Penalty fare reforms designed to 'better protect' passengers


Rail passengers appealing against a penalty fare could soon take their case to an independent appeals panel.

Ministers have vowed to impose changes on train operating companies following a report from passenger watchdog Transport Focus, which said operators were the ‘victim, the investigators, the decision-makers and the prosecutor’ under current arrangements.


'Passengers with genuine reasons for not having a valid ticket can all too easily get the sense of being stuck within a process that will grind on until they admit guilt and pay,' it added.

Under the reforms announced by the Department for Transport, ministers pledged:

  • simpler rules on deadlines for payment and appeals
  • passengers who are charged a penalty fare will be able to access a new, third-stage independent appeals panel
  • penalty fares appeals bodies must be independent of train operators and their owners
  • stronger DfT oversight of the appeals process through an annual audit of the penalty fares data

Rail Minister Paul Maynard said: ‘Fare dodgers cost the railways £240m every year and this bill is picked up by honest passengers in the form of higher rail fares.

‘Penalty fares are imposed to deter those seeking a free ride but mistakes do happen and where a passenger feels they have been unfairly treated, they need to be confident that there is a robust and independent process in place to deal with their appeal.’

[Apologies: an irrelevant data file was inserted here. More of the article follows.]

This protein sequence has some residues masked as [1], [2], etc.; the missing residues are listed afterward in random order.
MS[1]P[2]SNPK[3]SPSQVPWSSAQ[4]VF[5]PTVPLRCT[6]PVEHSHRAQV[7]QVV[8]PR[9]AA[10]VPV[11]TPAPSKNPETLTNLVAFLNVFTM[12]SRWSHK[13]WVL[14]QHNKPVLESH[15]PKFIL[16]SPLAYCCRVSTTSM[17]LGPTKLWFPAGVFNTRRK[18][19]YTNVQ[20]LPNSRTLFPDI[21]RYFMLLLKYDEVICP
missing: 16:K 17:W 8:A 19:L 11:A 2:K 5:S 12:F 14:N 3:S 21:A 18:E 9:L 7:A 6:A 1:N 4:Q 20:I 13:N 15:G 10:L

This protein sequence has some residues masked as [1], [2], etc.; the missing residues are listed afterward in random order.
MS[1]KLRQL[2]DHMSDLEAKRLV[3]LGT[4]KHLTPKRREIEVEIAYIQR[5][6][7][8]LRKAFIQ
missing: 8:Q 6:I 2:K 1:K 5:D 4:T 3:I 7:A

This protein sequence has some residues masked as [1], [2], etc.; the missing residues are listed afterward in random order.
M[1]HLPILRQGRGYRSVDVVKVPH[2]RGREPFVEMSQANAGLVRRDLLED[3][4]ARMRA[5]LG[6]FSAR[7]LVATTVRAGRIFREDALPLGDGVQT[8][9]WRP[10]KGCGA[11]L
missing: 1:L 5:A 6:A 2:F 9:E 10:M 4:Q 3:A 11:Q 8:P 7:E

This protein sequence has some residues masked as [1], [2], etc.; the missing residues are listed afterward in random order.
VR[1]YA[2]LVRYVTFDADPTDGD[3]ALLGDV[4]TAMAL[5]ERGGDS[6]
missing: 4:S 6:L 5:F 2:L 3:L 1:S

Transport Focus chief executive, Anthony Smith, said: ‘It is right that train companies should take steps to stop passengers who try to evade paying fares. But those who have made an innocent mistake and been caught out by the rules should be treated with understanding and not immediately assumed to be guilty.

‘Transport Focus is pleased to see the Government has listened to complaints from passengers and the issues we raised in our 2012 and 2015 Ticket to Ride reports. Greater fairness, accountability and an independent right of appeal will be welcomed by passengers who make an honest mistake.’

Currently passengers in England and Wales have 21 days to appeal against a penalty fare. They can use the Independent Penalty Fares Appeals Service, owned by the Go-Ahead group that runs Southeastern, or passengers with certain operators, including Transport for London, Cross Country and Virgin Trains, can use a commercial appeals body, Independent Revenue Collection and Support.


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